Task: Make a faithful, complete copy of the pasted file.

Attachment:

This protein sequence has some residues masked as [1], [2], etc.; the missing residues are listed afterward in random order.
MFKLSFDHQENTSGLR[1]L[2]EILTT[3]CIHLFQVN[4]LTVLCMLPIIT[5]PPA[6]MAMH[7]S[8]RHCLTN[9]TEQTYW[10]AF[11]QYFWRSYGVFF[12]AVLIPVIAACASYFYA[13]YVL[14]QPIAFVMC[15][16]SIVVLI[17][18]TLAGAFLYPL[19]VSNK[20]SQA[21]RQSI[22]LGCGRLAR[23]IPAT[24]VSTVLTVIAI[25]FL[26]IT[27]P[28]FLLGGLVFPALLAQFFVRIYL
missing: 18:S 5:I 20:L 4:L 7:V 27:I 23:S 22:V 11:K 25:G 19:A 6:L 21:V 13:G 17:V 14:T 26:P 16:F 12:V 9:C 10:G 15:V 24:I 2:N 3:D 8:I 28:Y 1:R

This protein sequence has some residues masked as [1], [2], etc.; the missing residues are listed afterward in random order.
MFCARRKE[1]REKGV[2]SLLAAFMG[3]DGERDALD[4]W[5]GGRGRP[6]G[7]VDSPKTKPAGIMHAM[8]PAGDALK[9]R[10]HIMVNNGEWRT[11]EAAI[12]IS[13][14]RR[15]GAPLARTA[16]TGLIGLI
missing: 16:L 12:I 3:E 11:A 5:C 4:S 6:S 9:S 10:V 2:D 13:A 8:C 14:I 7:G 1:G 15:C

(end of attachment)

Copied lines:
This protein sequence has some residues masked as [1], [2], etc.; the missing residues are listed afterward in random order.
MFKLSFDHQENTSGLR[1]L[2]EILTT[3]CIHLFQVN[4]LTVLCMLPIIT[5]PPA[6]MAMH[7]S[8]RHCLTN[9]TEQTYW[10]AF[11]QYFWRSYGVFF[12]AVLIPVIAACASYFYA[13]YVL[14]QPIAFVMC[15][16]SIVVLI[17][18]TLAGAFLYPL[19]VSNK[20]SQA[21]RQSI[22]LGCGRLAR[23]IPAT[24]VSTVLTVIAI[25]FL[26]IT[27]P[28]FLLGGLVFPALLAQFFVRIYL
missing: 18:S 5:I 20:L 4:L 7:V 27:I 23:S 22:V 11:K 25:G 19:A 6:L 21:V 13:G 17:V 14:T 26:P 16:F 12:V 9:C 10:G 15:V 24:I 2:N 3:D 8:I 28:Y 1:R

This protein sequence has some residues masked as [1], [2], etc.; the missing residues are listed afterward in random order.
MFCARRKE[1]REKGV[2]SLLAAFMG[3]DGERDALD[4]W[5]GGRGRP[6]G[7]VDSPKTKPAGIMHAM[8]PAGDALK[9]R[10]HIMVNNGEWRT[11]EAAI[12]IS[13][14]RR[15]GAPLARTA[16]TGLIGLI
missing: 16:L 12:I 3:E 11:A 5:C 4:S 6:S 9:S 10:V 2:D 13:A 8:C 14:I 7:G 1:G 15:C